This work imitates a pelican's foot shell, which is common to the Mediterranean. Only a handful of marble shells are known. They must have been manufactured in the same Greek workshops that produced elegant marble vessels intended as grave offerings for the dead.
von Bothmer, Dietrich, Carlos A. Picón, Joan R. Mertens, Elizabeth J. Milleker, and Ariel Herrmann. 1995. "Recent Acquisitions: A Selection 1994–1995." Bulletin of the Metropolitan Museum of Art, 53(2): p. 10.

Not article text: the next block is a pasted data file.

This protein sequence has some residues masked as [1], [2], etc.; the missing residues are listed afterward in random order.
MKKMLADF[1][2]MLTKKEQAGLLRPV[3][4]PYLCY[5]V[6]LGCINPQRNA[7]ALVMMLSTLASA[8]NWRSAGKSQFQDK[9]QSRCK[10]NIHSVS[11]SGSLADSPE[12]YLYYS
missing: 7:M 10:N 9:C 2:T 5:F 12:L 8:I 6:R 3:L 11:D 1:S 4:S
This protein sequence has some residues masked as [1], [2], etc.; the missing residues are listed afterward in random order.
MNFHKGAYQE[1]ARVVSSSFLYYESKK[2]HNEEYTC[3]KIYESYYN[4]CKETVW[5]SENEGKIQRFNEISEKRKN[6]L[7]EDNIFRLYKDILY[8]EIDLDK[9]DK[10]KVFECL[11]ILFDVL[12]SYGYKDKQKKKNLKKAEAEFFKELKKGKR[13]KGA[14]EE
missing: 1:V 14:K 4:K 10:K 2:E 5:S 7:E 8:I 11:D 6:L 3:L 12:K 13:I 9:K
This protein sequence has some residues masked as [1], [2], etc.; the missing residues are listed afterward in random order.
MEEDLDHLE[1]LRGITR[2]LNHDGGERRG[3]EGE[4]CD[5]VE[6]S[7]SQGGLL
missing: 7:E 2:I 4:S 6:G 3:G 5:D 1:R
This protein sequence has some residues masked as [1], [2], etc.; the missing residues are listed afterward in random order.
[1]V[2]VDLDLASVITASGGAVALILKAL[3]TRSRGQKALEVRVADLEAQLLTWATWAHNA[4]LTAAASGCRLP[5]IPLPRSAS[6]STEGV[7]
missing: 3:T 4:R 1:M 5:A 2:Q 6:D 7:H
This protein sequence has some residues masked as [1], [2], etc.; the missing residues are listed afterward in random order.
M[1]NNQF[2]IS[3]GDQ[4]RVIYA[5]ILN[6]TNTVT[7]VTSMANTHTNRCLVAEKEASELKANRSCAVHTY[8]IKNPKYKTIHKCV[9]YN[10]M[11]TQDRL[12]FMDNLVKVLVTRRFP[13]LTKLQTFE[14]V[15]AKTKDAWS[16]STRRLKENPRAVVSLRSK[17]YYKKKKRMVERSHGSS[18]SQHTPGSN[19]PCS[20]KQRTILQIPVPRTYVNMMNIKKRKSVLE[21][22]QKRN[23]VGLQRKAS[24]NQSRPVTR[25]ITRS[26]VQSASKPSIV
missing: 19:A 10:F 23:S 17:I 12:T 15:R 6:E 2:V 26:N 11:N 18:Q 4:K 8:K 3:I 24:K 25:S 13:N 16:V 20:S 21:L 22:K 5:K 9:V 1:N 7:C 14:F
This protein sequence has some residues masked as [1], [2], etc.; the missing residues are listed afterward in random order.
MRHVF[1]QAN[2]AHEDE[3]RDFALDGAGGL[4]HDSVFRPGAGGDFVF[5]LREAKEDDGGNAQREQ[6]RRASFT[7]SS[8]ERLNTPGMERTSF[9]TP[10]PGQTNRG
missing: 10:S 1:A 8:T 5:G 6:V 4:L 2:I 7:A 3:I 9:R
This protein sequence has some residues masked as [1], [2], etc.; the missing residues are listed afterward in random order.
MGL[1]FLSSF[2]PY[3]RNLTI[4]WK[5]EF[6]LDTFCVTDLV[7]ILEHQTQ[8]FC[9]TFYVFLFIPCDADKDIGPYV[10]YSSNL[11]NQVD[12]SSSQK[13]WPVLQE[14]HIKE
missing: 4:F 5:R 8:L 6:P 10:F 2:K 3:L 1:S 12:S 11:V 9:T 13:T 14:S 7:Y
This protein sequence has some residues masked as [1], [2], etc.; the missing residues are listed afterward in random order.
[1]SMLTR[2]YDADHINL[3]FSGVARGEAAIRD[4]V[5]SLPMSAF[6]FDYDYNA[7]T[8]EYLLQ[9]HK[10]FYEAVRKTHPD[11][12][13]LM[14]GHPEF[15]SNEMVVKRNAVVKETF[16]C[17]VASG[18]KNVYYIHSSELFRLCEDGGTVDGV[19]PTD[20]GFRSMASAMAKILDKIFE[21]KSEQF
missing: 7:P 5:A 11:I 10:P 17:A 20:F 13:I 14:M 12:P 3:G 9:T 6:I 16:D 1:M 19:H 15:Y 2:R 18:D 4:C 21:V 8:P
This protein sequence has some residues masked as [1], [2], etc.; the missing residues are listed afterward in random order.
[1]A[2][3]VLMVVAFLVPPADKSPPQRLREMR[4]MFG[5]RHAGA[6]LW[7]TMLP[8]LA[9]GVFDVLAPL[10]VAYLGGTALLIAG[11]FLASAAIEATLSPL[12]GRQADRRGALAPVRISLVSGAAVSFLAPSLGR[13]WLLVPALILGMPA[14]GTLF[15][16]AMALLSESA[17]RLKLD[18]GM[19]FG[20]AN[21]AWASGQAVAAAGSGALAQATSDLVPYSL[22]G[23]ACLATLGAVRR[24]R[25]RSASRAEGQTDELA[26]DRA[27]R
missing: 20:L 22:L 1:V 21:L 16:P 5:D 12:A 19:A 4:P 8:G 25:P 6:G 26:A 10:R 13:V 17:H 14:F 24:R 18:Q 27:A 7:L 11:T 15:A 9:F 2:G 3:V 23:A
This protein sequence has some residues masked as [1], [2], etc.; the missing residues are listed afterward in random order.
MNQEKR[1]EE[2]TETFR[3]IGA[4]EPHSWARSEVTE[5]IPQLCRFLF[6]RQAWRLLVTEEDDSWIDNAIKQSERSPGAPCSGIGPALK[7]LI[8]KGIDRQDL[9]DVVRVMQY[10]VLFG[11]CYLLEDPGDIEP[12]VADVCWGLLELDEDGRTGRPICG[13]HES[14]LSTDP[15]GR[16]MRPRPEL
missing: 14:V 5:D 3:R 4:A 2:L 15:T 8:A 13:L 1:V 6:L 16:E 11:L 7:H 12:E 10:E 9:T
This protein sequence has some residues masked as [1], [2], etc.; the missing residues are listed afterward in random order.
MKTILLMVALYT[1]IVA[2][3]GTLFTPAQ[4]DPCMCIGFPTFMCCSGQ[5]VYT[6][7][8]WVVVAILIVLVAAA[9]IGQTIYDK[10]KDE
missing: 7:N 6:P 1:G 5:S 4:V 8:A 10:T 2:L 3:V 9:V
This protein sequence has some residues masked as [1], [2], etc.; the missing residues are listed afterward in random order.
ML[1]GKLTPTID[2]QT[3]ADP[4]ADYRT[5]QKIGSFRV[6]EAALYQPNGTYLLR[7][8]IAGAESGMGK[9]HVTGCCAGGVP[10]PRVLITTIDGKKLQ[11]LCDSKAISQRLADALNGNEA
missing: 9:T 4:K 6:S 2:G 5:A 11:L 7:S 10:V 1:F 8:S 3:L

Picón, Carlos A. and Joan R. Mertens. 1995. "Ancient Art at the Metropolitan: Recent Acquisitions by the Greek and Roman Department." Apollo, 142. p. 28, fig. 3.
Manchester, Karen. 1999. "The New Greek and Roman Galleries at the Metropolitan Museum of Art." Apollo, 150: p. 7, fig. 8.
Zervoudaki, Eos. 2001. "Marble Shells." To Mouseion, 2: pp. 13, 26.
Picón, Carlos A. 2007. Art of the Classical World in the Metropolitan Museum of Art: Greece, Cyprus, Etruria, Rome no. 150, pp. 135, 434, New York: The Metropolitan Museum of Art.